Non-Compliance can be very frustrating in orthodontics. As you scale up, it is unfortunately inevitable that you’ll experience non-compliance on a regular basis. The key to overcoming it is to have a plan of action.
Establish Expectations Upfront with Parents and Patients
Before I even get started, I always discuss expectations in the contract with parents and patients. You might even want to have a separate written compliance contract that outlines this and have both patient and parents sign it. I explain “the why” behind why I prefer compliance-based mechanics for orthodontics (discomfort, patient experience, oral hygiene) and what the expectations are for both parents and teens. I also explain my “3 Strikes” rule with compliance: patients and parents get 3 warnings about non-compliance; after those 3 warnings, further action will be required.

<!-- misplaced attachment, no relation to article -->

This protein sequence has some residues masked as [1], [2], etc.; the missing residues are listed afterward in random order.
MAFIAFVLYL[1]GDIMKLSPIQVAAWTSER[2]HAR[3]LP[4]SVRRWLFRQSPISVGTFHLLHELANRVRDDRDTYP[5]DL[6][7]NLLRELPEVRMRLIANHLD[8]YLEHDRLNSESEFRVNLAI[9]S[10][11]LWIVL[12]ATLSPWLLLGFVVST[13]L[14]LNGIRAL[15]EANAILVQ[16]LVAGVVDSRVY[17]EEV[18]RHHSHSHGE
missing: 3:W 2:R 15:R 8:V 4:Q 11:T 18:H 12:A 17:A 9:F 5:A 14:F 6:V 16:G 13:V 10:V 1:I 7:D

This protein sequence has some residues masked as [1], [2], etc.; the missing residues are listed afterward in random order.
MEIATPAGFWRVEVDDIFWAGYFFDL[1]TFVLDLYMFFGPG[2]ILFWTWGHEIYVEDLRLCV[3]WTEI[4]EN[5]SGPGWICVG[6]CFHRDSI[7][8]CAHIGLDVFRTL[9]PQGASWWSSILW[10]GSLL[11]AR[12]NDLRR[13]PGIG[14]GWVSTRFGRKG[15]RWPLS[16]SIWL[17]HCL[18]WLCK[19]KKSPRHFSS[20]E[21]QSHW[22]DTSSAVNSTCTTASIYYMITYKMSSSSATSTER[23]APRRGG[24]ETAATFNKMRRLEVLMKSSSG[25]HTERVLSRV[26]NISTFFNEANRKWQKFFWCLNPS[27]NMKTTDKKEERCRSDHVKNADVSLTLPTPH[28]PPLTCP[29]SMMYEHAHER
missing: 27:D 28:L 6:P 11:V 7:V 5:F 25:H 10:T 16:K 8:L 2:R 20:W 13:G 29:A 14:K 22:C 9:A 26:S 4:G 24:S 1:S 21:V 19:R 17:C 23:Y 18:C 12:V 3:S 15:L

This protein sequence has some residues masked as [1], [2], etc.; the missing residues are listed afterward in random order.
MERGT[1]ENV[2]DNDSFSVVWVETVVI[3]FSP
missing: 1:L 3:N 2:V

Example #1- Overjet Patient with Elastics
1. Discontinue treatment and leave overjet –this compromised outcome will remain. The patient will then sign a discontinuance form.
2. Some kind of compromised “improvement” option:
– IPR to improve overjet (IPR can be done at no cost but risks include removing protective enamel – N.B. I wouldn’t charge extra for this);
– distalization appliance (If I was going to do the fixed, distalization appliance, I would charge the patient for impression, insertion, lab fee and additional appointments since there is no logical reason for this outside the patient being non-compliant, so maybe a $500-$800 upgrade fee);
– or, extractions (I would charge extra for the actual procedure and also for additional Tx time.)
Example #2- Cross patient with a Schwartz expander
For RPE, I would charge the patient an upgrade fee for converting from removable to fixed; an impression/lab fee; and, for an insertion. If they still aren’t turning, have the patient come in weekly and you can turn for them – I would charge a small fee for this too.
Demonstrate good patient management, by thinking about the “why” behind the non-compliance. Of course, if it is an issue like the mom is blind or has a disability and can’t turn that’s a different story: just have them stop by weekly for someone in your office to turn for them.